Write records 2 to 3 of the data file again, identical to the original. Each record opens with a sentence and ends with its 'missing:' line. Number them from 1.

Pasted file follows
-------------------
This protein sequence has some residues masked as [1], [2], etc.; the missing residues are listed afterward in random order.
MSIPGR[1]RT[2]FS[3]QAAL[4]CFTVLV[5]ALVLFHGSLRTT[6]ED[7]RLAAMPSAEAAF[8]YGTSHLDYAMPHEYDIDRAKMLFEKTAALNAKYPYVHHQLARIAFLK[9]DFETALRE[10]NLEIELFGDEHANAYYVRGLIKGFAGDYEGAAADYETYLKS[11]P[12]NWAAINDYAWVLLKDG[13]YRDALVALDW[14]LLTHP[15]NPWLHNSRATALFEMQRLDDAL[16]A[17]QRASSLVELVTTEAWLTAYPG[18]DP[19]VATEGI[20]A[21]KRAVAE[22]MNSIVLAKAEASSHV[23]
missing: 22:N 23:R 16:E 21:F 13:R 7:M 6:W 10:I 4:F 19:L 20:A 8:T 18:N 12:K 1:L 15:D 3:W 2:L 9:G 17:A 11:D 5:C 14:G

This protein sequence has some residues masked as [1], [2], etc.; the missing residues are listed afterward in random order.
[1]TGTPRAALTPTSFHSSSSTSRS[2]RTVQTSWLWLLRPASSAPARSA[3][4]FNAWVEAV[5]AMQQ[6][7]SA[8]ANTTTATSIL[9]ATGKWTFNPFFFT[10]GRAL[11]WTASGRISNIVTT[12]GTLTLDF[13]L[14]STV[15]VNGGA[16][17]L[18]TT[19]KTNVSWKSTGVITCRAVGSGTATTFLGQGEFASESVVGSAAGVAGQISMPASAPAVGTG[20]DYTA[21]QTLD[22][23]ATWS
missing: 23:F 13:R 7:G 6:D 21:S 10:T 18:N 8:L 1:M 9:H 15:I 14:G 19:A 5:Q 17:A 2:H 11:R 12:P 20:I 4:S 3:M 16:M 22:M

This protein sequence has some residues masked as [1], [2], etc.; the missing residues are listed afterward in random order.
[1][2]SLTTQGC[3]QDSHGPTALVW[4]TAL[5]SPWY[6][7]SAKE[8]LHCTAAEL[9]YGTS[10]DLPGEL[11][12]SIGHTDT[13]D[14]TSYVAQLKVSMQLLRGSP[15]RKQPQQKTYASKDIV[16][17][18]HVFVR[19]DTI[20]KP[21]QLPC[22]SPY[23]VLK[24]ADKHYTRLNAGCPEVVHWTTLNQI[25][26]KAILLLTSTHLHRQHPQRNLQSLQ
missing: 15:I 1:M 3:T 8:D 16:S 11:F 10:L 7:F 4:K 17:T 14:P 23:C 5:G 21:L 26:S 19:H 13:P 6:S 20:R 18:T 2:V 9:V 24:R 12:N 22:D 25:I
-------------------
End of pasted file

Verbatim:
This protein sequence has some residues masked as [1], [2], etc.; the missing residues are listed afterward in random order.
[1]TGTPRAALTPTSFHSSSSTSRS[2]RTVQTSWLWLLRPASSAPARSA[3][4]FNAWVEAV[5]AMQQ[6][7]SA[8]ANTTTATSIL[9]ATGKWTFNPFFFT[10]GRAL[11]WTASGRISNIVTT[12]GTLTLDF[13]L[14]STV[15]VNGGA[16][17]L[18]TT[19]KTNVSWKSTGVITCRAVGSGTATTFLGQGEFASESVVGSAAGVAGQISMPASAPAVGTG[20]DYTA[21]QTLD[22][23]ATWS
missing: 23:F 13:R 7:G 6:D 21:S 10:T 18:N 8:L 1:M 9:H 15:I 14:G 19:A 5:Q 17:A 2:H 11:R 12:P 20:I 4:S 3:M 16:M 22:M

This protein sequence has some residues masked as [1], [2], etc.; the missing residues are listed afterward in random order.
[1][2]SLTTQGC[3]QDSHGPTALVW[4]TAL[5]SPWY[6][7]SAKE[8]LHCTAAEL[9]YGTS[10]DLPGEL[11][12]SIGHTDT[13]D[14]TSYVAQLKVSMQLLRGSP[15]RKQPQQKTYASKDIV[16][17][18]HVFVR[19]DTI[20]KP[21]QLPC[22]SPY[23]VLK[24]ADKHYTRLNAGCPEVVHWTTLNQI[25][26]KAILLLTSTHLHRQHPQRNLQSLQ
missing: 15:I 1:M 3:T 8:D 16:S 11:F 10:L 7:F 4:K 17:T 14:P 23:C 5:G 21:L 26:S 19:H 13:P 6:S 20:R 18:T 2:V 9:V 24:R 12:N 22:D 25:I